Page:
"Pulled into the parking lot, parked it Zipped up my parka, joined the procession of marchers In my head like, "Is this awkward? Should I even be here marching?" Thinking if they can't, how can I breathe? Thinking that they chant, what do I sing? I want to take a stance cause we are not free And then I thought about it, we are not we Am I in the outside looking in, Or am I in the inside looking out? Is it my place to give my two cents? Or should I stand on the side and shut my mouth? No justice, no peace, okay, I'm saying that They're chanting out, Black Lives Matter, But I don't say it back Is it okay for me to say? I don't know, so I watch and stand
In front of a line of police that look the same as me Only separated by a badge, A baton, a can of Mace, a mask A shield, a gun with gloves and hands that gives an alibi In case somebody dies behind a bullet that flies out of the 9 Takes another child's life on sight "
(Macklemore, White Privilege 2)
Ahmaud Arbery, George Floyd, Christian Cooper. Each of these names have made an appearance in the news in the last month. Do you recognize them?
Arbery was shot during a jog. Floyd was lynched by a police officer. Cooper had the cops called on him for talking to a white woman. What do these three men have in common? Their skin color. Each one of them was black. Of these three, only one remains. Arbery and Floyd were killed due to the color of their skin and Cooper could have been next had he not recorded the event. These are only the cases making it on our newsfeeds due to how the media handled them. There are countless more scenarios like this each day.
Now, typically I grieve these situations in silence. Why? Because I'm white, I'm privileged due to how I look. Cops don't pull me over, no one calls the police on me for "being sketchy", I don't get followed while shopping, etc. So, I stay quiet and make way for those in these situations to stand up. But is this the right answer? I am not sure anymore. I think as a Christian I may be called to more than I admit. Let's take a look at Galatians 5:13-14,
"For you were called to freedom, brothers. Only do not use your freedom as an opportunity for the flesh, but through love serve one another. For the whole law is fulfilled in one word: 'You shall love your neighbor as yourself.'"
As Christians, we are called to freedom from our sins. As Americans, we are gifted with freedom through our nation. In all regards, we are called to steward our freedom well. To use our freedom as a platform to love our neighbors. This means silence is never an option, more so now than ever. But neither is brutality. Our response is to stand with our communities and fight injustice without violence, but with love. It's like the idea KNOW JUSTICE, KNOW PEACE. But what does that look like?
This image is exactly how we as Christians should be responding. Do you see the man on the left? He is white. He is standing with someone who IS oppressed showing where he stands on the issue. No violence, just love. Love for a people who have been persecuted beyond belief, even in a culture that claims "acceptance". So, we respond by saying terms like "all lives matter" and "Black Live Matter". It's not one or the other, it's both because all lives do matter, but right now we need to focus on "Black Live Matter". We don't condone the violence committed in its name, but instead, remember the message it is meant to spread. The message of the importance we need to place on a people group so persecuted that each day another victim is shown in our newsfeed. There is a perfect metaphor for the point being made:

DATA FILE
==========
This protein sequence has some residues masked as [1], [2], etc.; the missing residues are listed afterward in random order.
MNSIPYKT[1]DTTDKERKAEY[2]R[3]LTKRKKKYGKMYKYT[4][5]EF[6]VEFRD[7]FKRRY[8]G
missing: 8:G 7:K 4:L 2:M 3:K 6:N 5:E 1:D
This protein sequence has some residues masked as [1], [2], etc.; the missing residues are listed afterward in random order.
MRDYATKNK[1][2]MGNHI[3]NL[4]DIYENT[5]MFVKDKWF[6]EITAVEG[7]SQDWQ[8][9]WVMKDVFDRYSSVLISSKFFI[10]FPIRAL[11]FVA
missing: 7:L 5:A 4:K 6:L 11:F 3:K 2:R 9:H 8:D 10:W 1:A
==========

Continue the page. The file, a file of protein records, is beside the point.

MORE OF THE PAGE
"If there were a subdivision and a house was on fire. The fire department wouldn't show up and start putting water on all the houses because all houses matter. They would show up and they would turn their water on the house that was burning because that's the house that needs the help the most."
It's about standing up in the face of a culture that is hyper-critical of every move made, yet doesn't act. How many times do you see someone with authority actually acting on the words they speak? You don't (at least not often enough) because they fear what the outcome might be for them. They aren't loving their neighbor, they are loving themselves. It becomes a battle of self-preservation and silent support instead of the preservation of others through outspoken support. But how do we do this well? Go back to the image above and keep going back until it clicks. As Christians, we are called to nothing less. We are called to use our freedom to love one another and nothing less will suffice. So, stand up, be mad, and use that anger in a positive way.
We are called to more than what we are doing currently. We are called to stand with those in need and in this case, that is our friends in the black community. So, as a privileged, Christian, white man I am here to say, Black Lives Matter. I stand with my brothers and sisters at all times and this is a way for my silence to end.